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Illustration: Sarah Grillo/Axios

Suzuki Motors of America has settled on an office building off Tampa Road near Oldsmar as the corporate headquarters for its new company, Suzuki Marine USA.

Why it matters: The Tampa Bay Economic Development Council said the company will create "numerous jobs over the next several years" and operations are set to begin in April.

The backdrop: The move comes as part of a restructuring Suzuki announced last year to split off its motorcycle and ATV business from its marine division, which is focused on outboard motors.

What they're saying: "Tampa is the heart of the marine business in North America," said Masahiro Yamamoto, president of Suzuki Marine USA, in a news release.

  • "We are confident that Tampa’s collaborative business climate, excellent quality of life and strategic location will help us build a successful company in the United States."

The intrigue: While no one would specify how many jobs the company would bring, Hillsborough Commission chair Pat Kemp said the "economic impact will be felt throughout our community for years to come."

Sensing a trend: Suzuki Marine is just the latest company to move to Tampa. It joins Bertram Yachts, The Mosaic Company, Ekoa Brands, and OPSWAT.  

  • 🏝 Suzuki said Tampa was a strategic choice as it aims to improve collaboration within the marine industry and strengthen its relationship with boat builders, dealers, and vendors.

This story first appeared in the Axios Tampa Bay newsletter, designed to help readers get smarter, faster on the most consequential news unfolding in their own backyard.

Go deeper

Updated Feb 4, 2021 - Axios Events

Watch: Hospitality and the return to work in Tampa

On Thursday, February 4, Axios Tampa Bay reporters Selene San Felice and Ben Montgomery hosted a Smart Take conversation on the hospitality industry, economic recovery and the return to work in Tampa, featuring Tampa Mayor Jane Castor and Tampa Bay Economic Development Council CEO Craig Richard.

Mayor Jane Castor discussed how Tampa has approached public health during the COVID-19 outbreak.

  • On how the city is supporting its residents during the pandemic. "There's a moratorium on any evictions...In addition, we are working in collaboration with career sources on workforce development. That is one of the larger elements of my administration's platform."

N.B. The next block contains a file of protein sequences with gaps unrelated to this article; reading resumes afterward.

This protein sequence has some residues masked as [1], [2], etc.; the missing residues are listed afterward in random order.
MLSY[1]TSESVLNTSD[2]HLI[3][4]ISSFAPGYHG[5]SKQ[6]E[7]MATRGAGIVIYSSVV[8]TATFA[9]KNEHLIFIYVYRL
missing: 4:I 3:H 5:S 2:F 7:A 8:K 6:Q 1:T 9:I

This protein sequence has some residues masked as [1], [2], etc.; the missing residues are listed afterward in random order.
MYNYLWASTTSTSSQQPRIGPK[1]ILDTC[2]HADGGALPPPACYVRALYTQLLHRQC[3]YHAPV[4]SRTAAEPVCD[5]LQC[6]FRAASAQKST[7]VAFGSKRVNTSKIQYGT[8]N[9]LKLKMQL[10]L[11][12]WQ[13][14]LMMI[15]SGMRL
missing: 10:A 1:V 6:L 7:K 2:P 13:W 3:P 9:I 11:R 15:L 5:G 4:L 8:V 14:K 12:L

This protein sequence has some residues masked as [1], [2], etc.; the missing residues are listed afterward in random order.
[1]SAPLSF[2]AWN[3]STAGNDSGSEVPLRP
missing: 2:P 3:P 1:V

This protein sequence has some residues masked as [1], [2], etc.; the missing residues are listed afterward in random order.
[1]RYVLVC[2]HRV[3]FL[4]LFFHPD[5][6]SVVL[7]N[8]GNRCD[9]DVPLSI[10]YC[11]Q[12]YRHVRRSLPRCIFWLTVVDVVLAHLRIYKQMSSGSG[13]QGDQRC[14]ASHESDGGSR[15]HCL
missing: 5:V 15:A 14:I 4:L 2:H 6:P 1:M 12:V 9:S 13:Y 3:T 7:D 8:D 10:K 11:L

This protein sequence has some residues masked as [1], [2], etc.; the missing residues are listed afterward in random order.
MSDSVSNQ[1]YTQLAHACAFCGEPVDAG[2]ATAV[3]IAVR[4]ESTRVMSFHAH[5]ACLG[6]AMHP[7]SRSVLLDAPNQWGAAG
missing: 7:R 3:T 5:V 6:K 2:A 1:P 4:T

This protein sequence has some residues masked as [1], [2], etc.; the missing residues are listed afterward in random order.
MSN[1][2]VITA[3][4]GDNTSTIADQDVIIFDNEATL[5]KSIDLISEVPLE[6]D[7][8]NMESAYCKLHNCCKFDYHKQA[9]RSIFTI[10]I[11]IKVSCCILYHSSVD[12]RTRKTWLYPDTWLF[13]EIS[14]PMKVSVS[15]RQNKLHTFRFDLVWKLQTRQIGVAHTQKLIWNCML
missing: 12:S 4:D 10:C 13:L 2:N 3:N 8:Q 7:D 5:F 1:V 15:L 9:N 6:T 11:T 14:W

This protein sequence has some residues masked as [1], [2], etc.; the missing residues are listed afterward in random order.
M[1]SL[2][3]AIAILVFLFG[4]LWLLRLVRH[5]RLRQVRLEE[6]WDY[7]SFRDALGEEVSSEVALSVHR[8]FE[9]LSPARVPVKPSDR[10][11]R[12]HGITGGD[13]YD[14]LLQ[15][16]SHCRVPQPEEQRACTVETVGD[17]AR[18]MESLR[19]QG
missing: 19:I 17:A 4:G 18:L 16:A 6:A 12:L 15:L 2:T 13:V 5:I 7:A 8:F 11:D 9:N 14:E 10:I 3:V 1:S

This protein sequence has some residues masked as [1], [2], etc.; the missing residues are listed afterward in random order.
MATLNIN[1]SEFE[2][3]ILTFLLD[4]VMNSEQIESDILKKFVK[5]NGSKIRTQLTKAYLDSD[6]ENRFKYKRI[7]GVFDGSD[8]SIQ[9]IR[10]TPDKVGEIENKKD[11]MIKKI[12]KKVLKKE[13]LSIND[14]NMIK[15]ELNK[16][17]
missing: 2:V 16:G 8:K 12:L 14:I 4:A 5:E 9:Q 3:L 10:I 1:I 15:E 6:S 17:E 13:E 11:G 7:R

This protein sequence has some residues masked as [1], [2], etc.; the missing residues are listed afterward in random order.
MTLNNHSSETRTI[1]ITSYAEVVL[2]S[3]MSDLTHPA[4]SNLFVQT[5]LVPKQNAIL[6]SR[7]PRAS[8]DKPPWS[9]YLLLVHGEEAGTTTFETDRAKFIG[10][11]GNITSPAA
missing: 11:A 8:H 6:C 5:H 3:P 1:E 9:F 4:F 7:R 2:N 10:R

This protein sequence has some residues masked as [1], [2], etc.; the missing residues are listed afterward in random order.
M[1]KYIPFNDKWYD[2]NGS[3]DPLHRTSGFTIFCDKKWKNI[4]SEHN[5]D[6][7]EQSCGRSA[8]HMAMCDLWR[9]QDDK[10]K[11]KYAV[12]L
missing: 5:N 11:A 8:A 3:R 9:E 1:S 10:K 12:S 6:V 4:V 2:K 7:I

• On how existing development projects were able to safely progress during the pandemic: "We hired a medical director at the city and individuals had to be screened before they could come on the job site. They had to wear masks, they had to socially distance and there had to be hand washing stations throughout those locations. ..I'm very proud to say, out of the thousands of workers that we were able to keep employed, we had very few COVID-19 cases at those locations."

Craig Richard unpacked economic development in Tampa and the impact it has on the 2021 Super Bowl.

  • On the challenges of economic development during the pandemic: "Tampa Bay's challenges aren't unlike any other big cities challenges right now: the challenges that we're facing are primarily pandemic related. All the obstacles and barriers that are associated with that it difficult to bring in clients and prospects and actually show them the fine city that we have."

Axios Senior Vice President of Client Partnerships Jon Otto hosted a View from the Top segment with 'Dinner Done!' co-founder and CEO Audra Nasser, who discussed the food industry in Tampa.

  • How having a digital presence impacted their ability to operate during the pandemic: "It also gave us inventory controls and that turned out to be very critical in our ability to immediately begin offering curbside pickup to our customers. Additionally, we used a lot of social media like Facebook and Instagram to continuously communicate with our customers."

Thank you Facebook for sponsoring this event.

The Super Bowl highlights the dark side of Tampa Bay's sex trade

An anti-trafficking poster in Miami ahead of its Super Bowl last year. Photo: Eva Marie Uzcategui/AFP via Getty Images

The Super Bowl has become, well, the Super Bowl of anti-human-trafficking campaigns.

What's happening: Tampa saw 71 arrests last month in a trafficking sting, mirroring similar mass arrests in Miami and Atlanta ahead of their Super Bowls.

Republican Sen. Sasse slams Nebraska GOP for "weird worship" of Trump after state party rebuke

Sen. Ben Sasse, (R-Neb.) Photo: Andrew Harnik - Pool/Getty Images

The Nebraska Republican Party on Saturday formally "rebuked" Sen. Ben Sasse (R-Neb.) for his vote to impeach former President Trump earlier this year, though it stopped short of a formal censure, CNN reports.

Why it matters: Sasse is the latest among a slate of Republicans who have faced some sort of punishment from their state party apparatus after voting to impeach the former president. The senator responded statement Saturday, per the Omaha World-Herald, saying "most Nebraskans don't think politics should be about the weird worship of one dude."